Another major piece of the announcement were the value-added facilities provided by the new HDS processors:
- HDS RTX Time Machine and HDS RTX Time Warp – two products that address Year 2000 compliance by providing a hardware feature for identifying problem code and providing help with testing Year 2000 changes.
- HDS HiSolve-2000 – previously announced in June 1996, this complements the previous two products with a set of services to help evaluate the impact, risk, and actions needed to meet the Year 2000 challenge.
- HDS Time Traveler – this is a feature of the HDS 7700 Scalable Array storage subsystem that provides the ability to non-disruptively copy production data (locally or remotely) for backups, Year 2000 testing, and application development.
- ISM Capacity & Performance Manager – all new Pilot machines will be packaged with ISM/CP from The Information Systems Manager, Inc. ISM/CP provides a comprehensive set of reports and tools to provide capacity planning and performance data. I included a product highlight of ISM/CP in our Jan/Feb 1995 issue because I thought so highly of the product.
I think what’s most interesting about this announcement is that it’s a step beyond the traditional hardware solution of providing clones of IBM machines. The additional hardware and software facilities provide extra value that helps differentiate the HDS offering from the other vendors’ offerings. It will be interesting to see what IBM and Amdahl will bring to the table next.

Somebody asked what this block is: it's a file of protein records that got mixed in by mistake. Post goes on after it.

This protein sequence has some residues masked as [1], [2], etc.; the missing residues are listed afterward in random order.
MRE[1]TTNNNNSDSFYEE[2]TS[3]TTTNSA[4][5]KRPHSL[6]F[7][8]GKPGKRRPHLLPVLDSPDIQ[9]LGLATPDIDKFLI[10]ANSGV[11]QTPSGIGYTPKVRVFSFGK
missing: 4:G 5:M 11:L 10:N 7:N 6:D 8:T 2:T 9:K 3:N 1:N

IBM is expected to announce their new 60+ MIPS CMOS processors within the next few weeks. At that time, HDS will most likely announce “parity” between their CMOS processors and IBM’s. That means that the processor groups, MSUs, and MIPS for the HDS processors will change, if necessary, to match those of IBM’s.
For those users of our CPU Chart, I’ve included the preliminary (estimated) processor groups and MSUs for each of the new processors, as well as some other updates. Subscribers to “Cheryl Watson’s TUNING Letter” may obtain the preliminary MIPS estimates for all these processors by sending an email to Doni Richardson email@example.com including either the company name and address or the subscriber’s name. The estimates will also be included in the next newsletter.
(Some people feel that a major benefit of subscribing to our TUNING Letter is receiving our extensive CPU Chart and updates. The CPU Chart contains CPU models from all three vendors, the number of CPUs, average, min, and max MIPS, MIPS per CPU, processor group, MSUs, and version code. A recent addition even provides the processors groups in descending order and MSUs for easy evaluation of options when trying to size a new machine.)